Lamont: State can’t postpone investment in transportation

February 27, 2019

New London — Standing underneath the twin spans of the Gold Star Memorial Bridge on Tuesday, Gov. Ned Lamont said the bridge represents the type of work that the state can’t postpone with the hope that a future generation will take care of it. 

“This is something we’ve got to do now,” he said during a news conference at the Thames River State Boat Launch. “It’s really the economic future of our state, as well as a safety issue, and that’s why we’re here today.”

Lamont, joined by local officials, the deputy commissioner for the state Department of Transportation and Connecticut Construction Industries Association members, called attention to the bridge as key to the region’s and state’s economies — and the need to have a stable revenue stream in place to pay for transportation infrastructure.

“This is the time for us to be investing in our transportation,” Lamont said, highlighting a tolling plan in which an estimated 40 percent of the revenue would be paid for by out-of-state drivers.

Lamont has proposed two tolling options before the General Assembly: tolls for trucks only, which could bring in 800 million a year and would allow Connecticut frequent drivers to get a “maximized discount,” according to a news release from the governor’s office. 

As he prepared the budget, the state still was awaiting resolution on Rhode Island’s truck tolling plans that have faced legal challenges, Lamont told The Day’s Editorial Board on Tuesday.

Lamont said, for now, his administration would hold off on bonding for a 300 million rehabilitation of the 76-year-old northbound side of the Gold Star that will extend the life of the bridge by 30 to 40 years, state DOT Deputy Commissioner Anna Barry said. DOT recently wrapped up repairs on the southbound span.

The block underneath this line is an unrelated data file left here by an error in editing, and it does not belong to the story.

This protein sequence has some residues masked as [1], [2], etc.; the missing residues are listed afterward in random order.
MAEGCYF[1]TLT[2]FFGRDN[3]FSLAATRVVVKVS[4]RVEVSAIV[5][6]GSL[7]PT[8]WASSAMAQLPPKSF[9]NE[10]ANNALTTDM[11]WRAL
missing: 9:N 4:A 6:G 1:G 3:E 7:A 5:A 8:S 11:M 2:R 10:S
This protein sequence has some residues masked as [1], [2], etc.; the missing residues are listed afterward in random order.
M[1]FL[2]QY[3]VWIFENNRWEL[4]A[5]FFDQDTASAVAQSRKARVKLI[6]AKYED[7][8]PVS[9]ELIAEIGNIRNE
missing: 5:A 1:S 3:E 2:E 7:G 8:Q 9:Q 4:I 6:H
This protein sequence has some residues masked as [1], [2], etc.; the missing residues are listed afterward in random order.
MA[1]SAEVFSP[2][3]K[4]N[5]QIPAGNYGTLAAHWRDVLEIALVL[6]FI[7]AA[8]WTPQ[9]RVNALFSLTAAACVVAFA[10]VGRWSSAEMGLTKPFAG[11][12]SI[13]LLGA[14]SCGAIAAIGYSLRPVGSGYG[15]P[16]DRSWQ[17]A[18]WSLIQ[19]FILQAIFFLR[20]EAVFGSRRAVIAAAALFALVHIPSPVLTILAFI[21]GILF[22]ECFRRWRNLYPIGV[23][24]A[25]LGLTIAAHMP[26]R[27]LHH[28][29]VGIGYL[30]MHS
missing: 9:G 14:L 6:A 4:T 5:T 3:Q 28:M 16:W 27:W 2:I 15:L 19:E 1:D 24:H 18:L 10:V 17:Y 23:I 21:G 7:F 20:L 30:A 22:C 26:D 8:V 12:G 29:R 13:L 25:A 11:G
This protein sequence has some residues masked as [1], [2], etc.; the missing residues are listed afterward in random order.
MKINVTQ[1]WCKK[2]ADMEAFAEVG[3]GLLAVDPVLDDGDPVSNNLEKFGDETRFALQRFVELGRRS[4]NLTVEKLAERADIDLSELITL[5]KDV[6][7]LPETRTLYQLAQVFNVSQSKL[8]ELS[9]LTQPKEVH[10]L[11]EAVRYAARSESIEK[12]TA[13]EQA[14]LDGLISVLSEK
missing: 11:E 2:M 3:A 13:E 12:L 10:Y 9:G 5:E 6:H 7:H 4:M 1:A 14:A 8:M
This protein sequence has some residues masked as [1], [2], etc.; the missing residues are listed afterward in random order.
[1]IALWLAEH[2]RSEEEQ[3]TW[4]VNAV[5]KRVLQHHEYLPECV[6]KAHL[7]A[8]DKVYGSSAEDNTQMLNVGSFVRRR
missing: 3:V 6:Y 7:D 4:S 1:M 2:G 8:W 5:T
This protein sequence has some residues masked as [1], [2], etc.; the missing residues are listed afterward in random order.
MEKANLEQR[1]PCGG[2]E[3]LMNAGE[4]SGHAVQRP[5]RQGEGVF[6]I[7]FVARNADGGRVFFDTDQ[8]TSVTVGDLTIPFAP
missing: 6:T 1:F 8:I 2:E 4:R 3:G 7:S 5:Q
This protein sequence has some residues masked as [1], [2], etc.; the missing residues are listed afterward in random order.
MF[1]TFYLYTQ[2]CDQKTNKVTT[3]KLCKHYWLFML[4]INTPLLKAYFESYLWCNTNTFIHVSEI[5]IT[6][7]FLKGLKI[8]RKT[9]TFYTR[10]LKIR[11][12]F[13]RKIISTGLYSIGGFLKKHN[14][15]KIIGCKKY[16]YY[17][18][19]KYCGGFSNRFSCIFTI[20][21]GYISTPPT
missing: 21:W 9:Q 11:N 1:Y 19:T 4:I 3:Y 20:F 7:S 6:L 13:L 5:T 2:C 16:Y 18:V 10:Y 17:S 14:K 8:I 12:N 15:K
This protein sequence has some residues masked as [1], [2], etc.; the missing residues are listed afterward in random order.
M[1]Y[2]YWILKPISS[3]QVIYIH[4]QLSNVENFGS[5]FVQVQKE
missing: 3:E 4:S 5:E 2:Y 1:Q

“We believe this work will have a positive effect on mobility and commerce for the entire region and the entire state,” Barry said during Tuesday’s news conference.

New London Mayor Michael Passero stressed the need to preserve the Gold Star, which he described as “a very, very important lifeline not only for this city, but for the state of Connecticut and for New England,” that connects New York and New Haven with Providence and Boston and carries more than 100,000 cars a day. The bridge is important to employees of Electric Boat, the area’s economic driver, as submarines are built in Groton and the design and engineering are on the New London campus, he said.

“It’s part of the lifeblood of New London,” Passero said. “Right now the off-shore wind industry is looking at New London as the hub to build the next green energy source for our country and this highway is going to be important to that. New London has an intermodal transportation hub. We have ferries, we have rail, and this highway is the third leg of that, so we thank the governor for coming in today to show the commitment to rebuild our infrastructure.”

Groton City Mayor Keith Hedrick agreed that the area is a major transportation hub with an interstate that connects Boston and New York, a deepwater port, a railway and an airport.

The bridge also will be critical as the workforce expands in the future.

“In the next five to 10 years, Electric Boat has an expansion of about 5,000 employees, and those employees are going to need a way to get over, and this is the major thoroughfare that they’re going to use,” Hedrick said. “They go back and forth, and this is a major investment in infrastructure, so I appreciate the governor for his commitment to this.”

State Sen. Cathy Osten, D-Sprague, and state Reps. Christine Conley, D-Groton, and Joe de la Cruz, D-Groton, issued a joint news release stressing the need to prioritize the Gold Star and use tolls as a funding source. Conley said she was pleased the governor and DOT recognize the bridge’s importance to the region, and de la Cruz said the bridge is “vital for commuters and commercial traffic, and especially for our manufacturers like Electric Boat.”

“If we are serious about business and job growth in this state, and if we are serious about the safety of our daily commuters, we will pass a comprehensive tolls bill this session and we will use some of that future revenue to repair the Gold Star Memorial Bridge, which is in dire need of upgrades,” Osten said.

Day Staff Writer Benjamin Kail contributed to this report.